Yeah. Thank God somebody shot him.
A wartime public illiterate about the conflicts of the past can easily find itself paralyzed in the acrimony of the present. Without standards of historical comparison, it will prove ill equipped to make informed judgments. Neither our politicians nor most of our citizens seem to recall the incompetence and terrible decisions that, in December 1777, December 1941, and November 1950, led to massive American casualties and, for a time, public despair.
Fer cryin' out loud, you're a military historian, even if I am leaving off the quotes for effect. Valley Forge--I would not have cared to have been an enlisted man there, no, but--it was not even a particularly cold winter. As for comparing Truman's little anti-Commie adventure in support of Syngman Fuckin' Rhee--who was twice the man Gandhi was, I guess--with Pearl Harbor, well, fuck you, chickenshit. If you had any shame you'd have died of it by now.
So it’s no surprise that today so many seem to think that the violence in Iraq is unprecedented in our history. Roughly 3,000 combat dead in Iraq in some four years of fighting is, of course, a terrible thing.
It's dollars to doughnuts that there are more Americans who can't find Canada on a map then there are who think the violence in Iraq is "unprecedented in our history". I'd suggest the opposite: most Americans dismiss the death toll in Iraq--total or total American--as bad, but not that bad, provided they aren't being drafted. They sure haven't seen much of it, weren't permitted a view of a flag-draped casket for years, and if they're aware now that our men and women aren't over there playing video games--the image of Iraq War I--it's because of the inadequate equipment we've provided them and the incompetent treatment many of the injured receive once they've returned. Whose fuckin' fault is that, the public's?
Military history teaches us, contrary to popular belief these days, that wars aren’t necessarily the most costly of human calamities. The first Gulf War took few lives in getting Saddam out of Kuwait; doing nothing in Rwanda allowed savage gangs and militias to murder hundreds of thousands with impunity. Hitler, Mao, Pol Pot, and Stalin killed far more off the battlefield than on it. The 1918 Spanish flu epidemic brought down more people than World War I did. And more Americans—over 3.2 million—lost their lives driving over the last 90 years than died in combat in this nation’s 231-year history.
And yet, millions of Americans still apply for driver's licenses but we can't scout up 50,000 a year to die for a Victor Davis Hanson-approved military adventure.
By the way, I'm not sure how military history teaches us that stuff, or why the "fairly low" number of casualties in military operations argues for less focus on causes and more on cool gory pictures, but for Hitler--believe it or not--this is not exactly true, unless you add in civilian death by disease and starvation. Nine million murdered Jews, homosexuals, Romanies, political prisoners, and mental defectives still fall short of the 10-15 million military deaths suffered by the Soviet Union alone. Apologies for engaging in these sorts of macabre games, but the suggestion that ~50 million worldwide deaths from a virus somehow ameliorate ~20 million deaths over the internecine squabbles of a tiny bunch of inbreds is execrable. World War I was just wanton slaughter, to no purpose whatsoever, unless you count setting the stage for something worse. It's there, and not in the basically-agreed-upon Good War of 1939-45, where we see the real face of this thing you imagine is so purposeful and so under-appreciated, and it's not made more sensible or less unspeakable than the crimes of Pol Pot or Joe Steel or the Cultural Revolution by virtue of the fact that white people decided to wave banners over it.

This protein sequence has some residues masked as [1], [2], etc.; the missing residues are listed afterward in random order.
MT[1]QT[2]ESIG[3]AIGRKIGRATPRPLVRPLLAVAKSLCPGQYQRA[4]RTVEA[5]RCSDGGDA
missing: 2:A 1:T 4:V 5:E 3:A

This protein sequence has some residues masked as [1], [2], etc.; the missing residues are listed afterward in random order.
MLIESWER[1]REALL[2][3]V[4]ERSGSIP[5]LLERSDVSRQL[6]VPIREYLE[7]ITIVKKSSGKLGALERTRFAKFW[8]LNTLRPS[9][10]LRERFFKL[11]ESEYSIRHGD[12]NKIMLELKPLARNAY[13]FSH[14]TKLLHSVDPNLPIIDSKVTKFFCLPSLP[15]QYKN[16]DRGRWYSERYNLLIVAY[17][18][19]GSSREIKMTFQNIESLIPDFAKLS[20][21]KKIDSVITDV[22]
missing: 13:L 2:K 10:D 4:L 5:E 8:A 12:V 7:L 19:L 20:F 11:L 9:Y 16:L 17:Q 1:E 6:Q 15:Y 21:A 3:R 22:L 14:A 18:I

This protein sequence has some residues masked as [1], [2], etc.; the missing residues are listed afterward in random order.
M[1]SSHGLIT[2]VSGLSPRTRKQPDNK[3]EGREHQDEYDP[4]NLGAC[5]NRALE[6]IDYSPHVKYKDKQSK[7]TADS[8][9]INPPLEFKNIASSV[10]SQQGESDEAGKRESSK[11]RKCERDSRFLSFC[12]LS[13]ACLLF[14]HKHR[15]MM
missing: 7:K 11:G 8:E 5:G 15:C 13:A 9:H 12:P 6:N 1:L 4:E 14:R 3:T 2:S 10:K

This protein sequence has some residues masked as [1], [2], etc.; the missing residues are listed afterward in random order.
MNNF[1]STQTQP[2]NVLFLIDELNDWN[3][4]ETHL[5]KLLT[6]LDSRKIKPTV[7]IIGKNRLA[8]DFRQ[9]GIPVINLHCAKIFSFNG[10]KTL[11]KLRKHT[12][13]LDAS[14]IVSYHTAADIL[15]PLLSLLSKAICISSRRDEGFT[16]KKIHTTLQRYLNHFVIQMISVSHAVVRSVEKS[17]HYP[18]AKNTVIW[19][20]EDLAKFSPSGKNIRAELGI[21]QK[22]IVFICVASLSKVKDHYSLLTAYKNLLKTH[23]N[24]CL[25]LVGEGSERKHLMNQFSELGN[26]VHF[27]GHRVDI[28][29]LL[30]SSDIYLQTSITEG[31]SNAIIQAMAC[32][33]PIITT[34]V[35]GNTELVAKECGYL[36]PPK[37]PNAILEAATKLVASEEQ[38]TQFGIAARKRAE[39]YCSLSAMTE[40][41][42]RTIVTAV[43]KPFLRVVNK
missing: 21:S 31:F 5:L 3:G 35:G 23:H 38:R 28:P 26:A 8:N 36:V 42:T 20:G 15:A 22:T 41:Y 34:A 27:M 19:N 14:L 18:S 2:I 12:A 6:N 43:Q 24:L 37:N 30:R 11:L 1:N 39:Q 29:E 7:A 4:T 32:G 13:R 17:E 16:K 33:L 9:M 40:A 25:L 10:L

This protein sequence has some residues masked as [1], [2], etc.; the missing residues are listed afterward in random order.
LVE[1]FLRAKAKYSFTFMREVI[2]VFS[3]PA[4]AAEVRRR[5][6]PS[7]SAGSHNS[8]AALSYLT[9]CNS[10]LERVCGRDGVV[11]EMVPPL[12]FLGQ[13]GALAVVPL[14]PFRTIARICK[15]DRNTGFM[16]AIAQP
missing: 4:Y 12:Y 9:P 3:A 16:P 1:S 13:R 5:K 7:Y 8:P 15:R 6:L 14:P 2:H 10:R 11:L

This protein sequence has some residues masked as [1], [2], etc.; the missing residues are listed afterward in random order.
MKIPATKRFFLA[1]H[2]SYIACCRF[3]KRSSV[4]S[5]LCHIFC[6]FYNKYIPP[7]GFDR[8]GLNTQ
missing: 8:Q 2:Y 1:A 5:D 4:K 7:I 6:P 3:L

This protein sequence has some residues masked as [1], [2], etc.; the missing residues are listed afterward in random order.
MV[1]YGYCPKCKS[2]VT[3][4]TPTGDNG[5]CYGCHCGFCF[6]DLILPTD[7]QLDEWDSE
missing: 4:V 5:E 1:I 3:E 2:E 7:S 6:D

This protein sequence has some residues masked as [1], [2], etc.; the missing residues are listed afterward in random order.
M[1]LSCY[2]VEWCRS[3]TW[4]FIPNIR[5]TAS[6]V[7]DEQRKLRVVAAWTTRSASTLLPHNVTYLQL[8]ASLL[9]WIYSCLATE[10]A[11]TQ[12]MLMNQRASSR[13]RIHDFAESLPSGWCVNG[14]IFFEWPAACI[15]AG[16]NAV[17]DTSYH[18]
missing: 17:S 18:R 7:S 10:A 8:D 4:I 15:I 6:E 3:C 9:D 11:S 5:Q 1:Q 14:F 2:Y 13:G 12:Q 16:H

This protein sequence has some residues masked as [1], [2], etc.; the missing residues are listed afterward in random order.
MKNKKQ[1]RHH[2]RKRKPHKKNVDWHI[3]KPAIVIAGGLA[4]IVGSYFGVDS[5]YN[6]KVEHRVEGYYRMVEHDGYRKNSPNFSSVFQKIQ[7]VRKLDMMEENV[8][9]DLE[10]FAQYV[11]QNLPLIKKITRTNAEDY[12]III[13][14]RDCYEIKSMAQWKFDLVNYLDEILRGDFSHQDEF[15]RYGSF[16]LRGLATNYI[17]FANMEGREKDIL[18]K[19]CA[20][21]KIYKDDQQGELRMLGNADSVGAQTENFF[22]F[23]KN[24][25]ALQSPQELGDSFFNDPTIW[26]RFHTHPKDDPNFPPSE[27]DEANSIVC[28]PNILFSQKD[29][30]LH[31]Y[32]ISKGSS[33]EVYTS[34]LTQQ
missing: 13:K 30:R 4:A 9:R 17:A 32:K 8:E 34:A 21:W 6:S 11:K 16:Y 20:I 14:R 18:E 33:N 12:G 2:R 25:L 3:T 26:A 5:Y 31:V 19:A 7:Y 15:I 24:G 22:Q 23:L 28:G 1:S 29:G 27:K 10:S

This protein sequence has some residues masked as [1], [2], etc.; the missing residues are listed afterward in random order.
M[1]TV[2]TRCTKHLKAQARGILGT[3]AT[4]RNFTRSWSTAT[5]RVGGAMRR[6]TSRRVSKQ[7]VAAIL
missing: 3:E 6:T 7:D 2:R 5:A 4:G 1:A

Perhaps what bothers us about wars, though, isn’t just their horrific lethality but also that people choose to wage them—which makes them seem avoidable, unlike a flu virus or a car wreck, and their tolls unduly grievous. Yet military history also reminds us that war sometimes has an eerie utility: as British strategist Basil H. Liddell Hart put it, “War is always a matter of doing evil in the hope that good may come of it.” Wars—or threats of wars—put an end to chattel slavery, Nazism, fascism, Japanese militarism, and Soviet Communism.
We're just gonna let that "Soviet Communism" slide by, as the product of a pathetic neediness it would be heartless to crush, but...chattel slavery? Maybe in the United States, although you can find an argument that the Civil War had nothing to do with slavery easily enough, probably by clicking through an ad on your website. But the rest of the world--or that part which has managed to put an end to slavery and near-slavery--generally did so out of moral repugnance, not warfare. And, I will add, if you're all that interested in people learning about abolition, how come that motion comic book you added your name to turned the Persians, who weren't, into slave masters while those leather-bikini Democrats, who were, skipped away free?
The 2003 removal of Saddam refuted doom-and-gloom critics who predicted thousands of deaths and millions of refugees,
I'm sorry...is that when we stopped counting? Did the ref blow the whistle? Because the UN says there's now over a million refugees in Syria alone, and thousands of deaths, well, at least that would mean it wasn't hundreds of thousands. Yet. What was refuted, right there in 2003, though, was the doom-and-gloom cheerleaders who predicted thousands, if not millions, of deaths unless we captured Hussein's arsenal of nuclear, biological, and chemical
Ultimately, public opinion follows the ups and downs—including the perception of the ups and downs—of the battlefield, since victory excites the most ardent pacifist and defeat silences the most zealous zealot
The American public turned on the Iraq War not because of Cindy Sheehan or Michael Moore but because it felt that the battlefield news had turned uniformly bad and that the price in American lives and treasure for ensuring Iraqi reform was too dear.
Right. The utter lyin' incompetents runnin' the show have nothing to do with it. Military history teaches us that. If we squint hard enough.